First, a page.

Ricki was tied with Hope Solo, who had yet to really take her turn as the Comeback Kid this season. The show is trying very hard to rehabilitate Maksim Chmerkovskiy – we saw footage of him apologizing to Hope for his multiple sins, and the pair visited his parents (and Val, who keeps finding new ways to pop up every week) for a dinner where everyone took him down several pegs. Hope is, of course, an athlete, and what we saw Monday from her was a literal game face. I don’t believe she likes Maks now any more than she has all season, but it was well hidden.

Their quickstep, which seemed to be an effort to show Hope off as a coquette, was one of her better dances of the season. There are typically parts of her dances where she just sort of clomps along, but they were at a minimum this time, and she received a 27 for her highest score yet. The instant jive wasn’t especially technical, but Hope did get to show off her stamina and athleticism, with leg “flicks” that looked powerful enough to kick a soccer ball to Arizona. The judges responded to the energy, with Len screaming out a rave to indicate that bygones were bygones as far as Maks was concerned, and she ended up with a 25, trailing only J.R. in the jive.

Did Rob Kardashian appreciate Tom Bergeron telling him, “You had the best week of any Kardashian?” Who cares, right? There was an overriding theme this week, and it’s a familiar one in this family: the size and condition of Rob’s buttocks. Cheryl Burke stressed the posture issue in rehearsal, and their quickstep showed the results. Carrie Ann was on to something when she called Rob the perfect DWTS contestant (leaving aside the whole “not being a star” thing) because he’s made such obvious improvement over the course of the season. Rob is the first partner Cheryl has had since they’ve been doing the instant dance to get her to this phase of the season, and the two of them just barely survived. All these jives were under-rehearsed, but Rob’s really looked it, and he didn’t have Hope’s ability to just power through. The judges were polite enough, giving him three 8s, and while his combined score of 51 put him in fourth place, it figures to be a safe fourth given how clear everyone is of Nancy.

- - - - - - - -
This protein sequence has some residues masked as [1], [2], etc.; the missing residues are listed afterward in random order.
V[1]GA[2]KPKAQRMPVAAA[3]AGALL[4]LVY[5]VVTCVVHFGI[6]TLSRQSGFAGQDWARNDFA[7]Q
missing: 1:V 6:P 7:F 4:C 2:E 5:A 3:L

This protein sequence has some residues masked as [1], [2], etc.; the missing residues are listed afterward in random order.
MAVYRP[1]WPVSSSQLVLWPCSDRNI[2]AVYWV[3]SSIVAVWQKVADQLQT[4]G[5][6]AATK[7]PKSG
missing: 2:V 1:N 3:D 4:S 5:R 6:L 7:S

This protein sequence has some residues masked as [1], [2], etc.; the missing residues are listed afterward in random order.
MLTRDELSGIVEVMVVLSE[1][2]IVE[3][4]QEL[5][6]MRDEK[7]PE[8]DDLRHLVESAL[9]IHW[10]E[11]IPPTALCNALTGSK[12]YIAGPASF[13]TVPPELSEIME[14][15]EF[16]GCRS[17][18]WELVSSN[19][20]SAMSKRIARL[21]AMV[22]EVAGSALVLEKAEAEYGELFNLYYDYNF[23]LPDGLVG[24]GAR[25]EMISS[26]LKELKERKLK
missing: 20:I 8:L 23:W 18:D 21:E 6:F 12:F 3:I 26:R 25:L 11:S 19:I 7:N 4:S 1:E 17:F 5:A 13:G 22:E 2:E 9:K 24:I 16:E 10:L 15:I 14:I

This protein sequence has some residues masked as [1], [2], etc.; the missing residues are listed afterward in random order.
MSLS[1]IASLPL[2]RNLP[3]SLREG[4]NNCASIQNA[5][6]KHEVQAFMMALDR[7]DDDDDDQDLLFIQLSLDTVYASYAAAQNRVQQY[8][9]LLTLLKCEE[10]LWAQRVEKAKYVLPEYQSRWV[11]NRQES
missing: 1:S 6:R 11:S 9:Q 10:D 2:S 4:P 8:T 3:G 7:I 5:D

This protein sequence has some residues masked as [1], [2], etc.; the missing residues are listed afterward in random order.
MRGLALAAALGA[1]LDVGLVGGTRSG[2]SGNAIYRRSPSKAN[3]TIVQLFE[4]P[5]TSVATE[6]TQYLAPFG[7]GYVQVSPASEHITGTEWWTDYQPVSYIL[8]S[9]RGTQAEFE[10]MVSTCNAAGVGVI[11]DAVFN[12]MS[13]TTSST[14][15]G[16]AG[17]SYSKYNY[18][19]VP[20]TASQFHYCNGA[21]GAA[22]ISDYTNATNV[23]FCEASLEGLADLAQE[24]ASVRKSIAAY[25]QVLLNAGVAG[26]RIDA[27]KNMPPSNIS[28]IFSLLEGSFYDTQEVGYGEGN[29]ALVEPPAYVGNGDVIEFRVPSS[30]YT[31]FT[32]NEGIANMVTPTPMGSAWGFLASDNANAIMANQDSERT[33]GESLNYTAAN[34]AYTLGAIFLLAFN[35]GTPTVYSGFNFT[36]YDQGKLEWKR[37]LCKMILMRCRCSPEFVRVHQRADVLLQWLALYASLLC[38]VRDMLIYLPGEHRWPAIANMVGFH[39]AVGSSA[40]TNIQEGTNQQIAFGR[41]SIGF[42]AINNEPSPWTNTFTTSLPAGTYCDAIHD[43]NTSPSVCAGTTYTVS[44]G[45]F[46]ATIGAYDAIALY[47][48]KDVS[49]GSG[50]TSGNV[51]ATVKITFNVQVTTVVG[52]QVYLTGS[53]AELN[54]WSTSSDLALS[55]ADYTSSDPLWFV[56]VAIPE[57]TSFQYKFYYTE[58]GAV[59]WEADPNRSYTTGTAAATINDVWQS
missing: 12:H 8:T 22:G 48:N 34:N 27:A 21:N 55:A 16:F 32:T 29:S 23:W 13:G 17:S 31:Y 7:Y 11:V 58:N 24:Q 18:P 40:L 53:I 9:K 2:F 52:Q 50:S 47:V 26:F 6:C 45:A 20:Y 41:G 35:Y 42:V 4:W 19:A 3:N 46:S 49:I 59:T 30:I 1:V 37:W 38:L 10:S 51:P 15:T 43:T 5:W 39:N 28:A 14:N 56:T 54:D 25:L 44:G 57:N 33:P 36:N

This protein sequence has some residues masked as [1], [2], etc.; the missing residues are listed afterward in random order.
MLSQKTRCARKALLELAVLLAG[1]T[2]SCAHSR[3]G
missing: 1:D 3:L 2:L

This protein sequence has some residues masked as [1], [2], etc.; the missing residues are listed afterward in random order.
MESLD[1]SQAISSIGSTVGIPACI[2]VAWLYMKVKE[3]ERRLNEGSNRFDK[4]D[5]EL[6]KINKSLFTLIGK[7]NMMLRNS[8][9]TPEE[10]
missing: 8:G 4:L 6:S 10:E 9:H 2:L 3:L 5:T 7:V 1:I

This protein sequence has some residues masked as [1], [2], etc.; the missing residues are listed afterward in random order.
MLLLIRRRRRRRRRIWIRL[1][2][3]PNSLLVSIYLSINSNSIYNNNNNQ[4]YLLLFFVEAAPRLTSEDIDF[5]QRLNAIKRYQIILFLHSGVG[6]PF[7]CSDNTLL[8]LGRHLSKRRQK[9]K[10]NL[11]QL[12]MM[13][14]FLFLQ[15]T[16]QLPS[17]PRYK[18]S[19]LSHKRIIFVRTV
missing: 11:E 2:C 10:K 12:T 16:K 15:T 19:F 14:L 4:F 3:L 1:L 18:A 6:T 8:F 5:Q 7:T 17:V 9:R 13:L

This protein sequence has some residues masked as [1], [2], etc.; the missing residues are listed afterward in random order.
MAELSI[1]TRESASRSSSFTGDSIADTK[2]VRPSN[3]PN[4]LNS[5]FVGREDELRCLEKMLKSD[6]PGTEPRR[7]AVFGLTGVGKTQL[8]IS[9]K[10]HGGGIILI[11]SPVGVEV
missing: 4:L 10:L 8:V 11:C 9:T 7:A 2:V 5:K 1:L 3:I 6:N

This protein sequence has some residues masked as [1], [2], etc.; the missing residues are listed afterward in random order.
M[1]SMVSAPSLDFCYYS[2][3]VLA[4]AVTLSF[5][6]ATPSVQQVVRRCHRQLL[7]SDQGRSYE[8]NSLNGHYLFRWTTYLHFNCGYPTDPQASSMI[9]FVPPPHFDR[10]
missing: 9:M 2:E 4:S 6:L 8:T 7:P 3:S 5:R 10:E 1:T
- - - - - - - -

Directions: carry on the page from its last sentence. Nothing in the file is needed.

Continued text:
I will say this for our favorite dancing legal analyst: she knows how people perceive her, and has had some fun with that (telling Tristan he doesn’t have a fulltime job was rich – Nancy, his fulltime job right now is you). She is also in noticeably better shape now than she was two months ago. But she has obviously reached the limits of her ability, and needs to go Tuesday. They did their best on the tango, but the elementary nature of the routine stood out this late in the season. The score of 24 was a joke, but what’s important is that Nancy was three points in back of everyone else on the first dance. Their jive was a total flaming mess – aside from her being tired, I’m not sure Nancy remembered any of the routine, and just did some jive steps she recalled from earlier in the season. At one point Tristan actually had to turn her body into the correct position, and there’s just no graceful way to do that. Len gave the pair the 6 they deserved, while the other two judges spared them with 7.

At any rate, Nancy’s 44 puts her so far back (and we already knew she was next-to-last a week ago) that it would seem almost impossible for her to survive. But she’s still having a better week than Conrad Murray.